In 1912, Elsie Scheel, aka “The Cornell Venus”, was hailed (and harangued) far and wide for possessing what was then considered the perfect proportions and deemed an exemplar of feminine health, beauty, and strength.
Elsie Scheel, according to several articles, “ate only three meals every two days, loved beefsteak and shunned candy and caffeine.”
This “perfect woman” had the following measurements:
chest: 34 in
waist: 30 in
hips: 40 in
In other words, “The Perfect Woman” was a total pear.
But that’s not all she was. According to this and other articles written about her, she played basketball at Cornell and was described as “very strong”. She comments, “I play a guard, where my weight helps.”
“If she were a man,” reads another article, “she would go into mechanical engineering, because she loves to work about an automobile.” So sad.
But she apparently lived a long, healthy, and hearty life, as reported in a recent New York Times article responding to the unearthing of this 100-year-old piece of cultural history.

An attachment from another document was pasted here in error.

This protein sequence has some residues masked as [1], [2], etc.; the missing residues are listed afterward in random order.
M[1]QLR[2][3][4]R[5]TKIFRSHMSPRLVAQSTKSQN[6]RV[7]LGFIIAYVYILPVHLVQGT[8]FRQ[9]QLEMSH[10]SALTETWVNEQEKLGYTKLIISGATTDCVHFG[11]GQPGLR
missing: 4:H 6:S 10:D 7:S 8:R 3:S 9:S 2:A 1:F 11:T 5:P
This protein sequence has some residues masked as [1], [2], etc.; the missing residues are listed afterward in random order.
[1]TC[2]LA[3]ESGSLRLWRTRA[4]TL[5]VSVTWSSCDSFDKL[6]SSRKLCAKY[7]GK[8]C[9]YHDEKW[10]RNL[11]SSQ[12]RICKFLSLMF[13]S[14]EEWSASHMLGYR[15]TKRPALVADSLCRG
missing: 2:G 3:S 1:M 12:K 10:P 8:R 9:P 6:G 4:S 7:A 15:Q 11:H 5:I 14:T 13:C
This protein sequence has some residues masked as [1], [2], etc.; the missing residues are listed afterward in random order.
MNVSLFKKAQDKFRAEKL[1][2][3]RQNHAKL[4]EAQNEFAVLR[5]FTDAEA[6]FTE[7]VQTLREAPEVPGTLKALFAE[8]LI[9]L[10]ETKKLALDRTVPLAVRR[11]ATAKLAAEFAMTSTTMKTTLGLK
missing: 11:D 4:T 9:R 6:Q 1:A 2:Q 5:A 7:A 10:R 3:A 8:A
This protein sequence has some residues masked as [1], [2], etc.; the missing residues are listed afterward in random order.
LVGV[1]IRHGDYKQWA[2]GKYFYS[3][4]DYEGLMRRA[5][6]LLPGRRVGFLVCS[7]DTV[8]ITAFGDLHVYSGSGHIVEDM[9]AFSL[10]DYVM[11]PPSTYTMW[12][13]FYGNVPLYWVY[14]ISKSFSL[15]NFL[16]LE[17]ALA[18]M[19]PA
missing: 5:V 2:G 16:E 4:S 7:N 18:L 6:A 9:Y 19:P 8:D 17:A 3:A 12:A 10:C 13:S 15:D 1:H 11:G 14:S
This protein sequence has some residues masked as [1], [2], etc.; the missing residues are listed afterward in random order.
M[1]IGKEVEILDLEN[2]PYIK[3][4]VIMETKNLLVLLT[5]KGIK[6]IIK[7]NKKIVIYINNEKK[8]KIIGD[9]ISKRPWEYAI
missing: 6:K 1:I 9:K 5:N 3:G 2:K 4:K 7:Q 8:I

“Miss Scheel, it turns out, lived a long life, dying in 1979 in St. Cloud, Fla., three days shy of her 91st birthday.”
The author of this article then tries to push the trendy “overweight is the new healthy” message on us (wrongfully, as I will show):
That article and others also gave her dimensions: 5-foot-7 and 171 pounds, which would have corresponded to a body mass index of 27, putting Miss Scheel in the overweight category.
This is just yet another example of how the BMI is worthless as a measure of health.
This woman was BUFF. She was MADE of MUSCLE. You can tell because, even at a seemingly portly weight of 171 lbs, her waist was a mere 30 inches.
Punch those figures into the US Navy body composition calculator which factors in waist, neck, and hip measurements, and you arrive at (yes) a BMI of about 27 but also a very healthy body fat percentage of 25%.
(I’m 5’7″ myself, so since the article doesn’t provide a neck measurement, I guessed at her neck being just a little thicker than my own, and entered 16 inches.)
Not bad for an adherent of a high-meat intermittent fasting diet.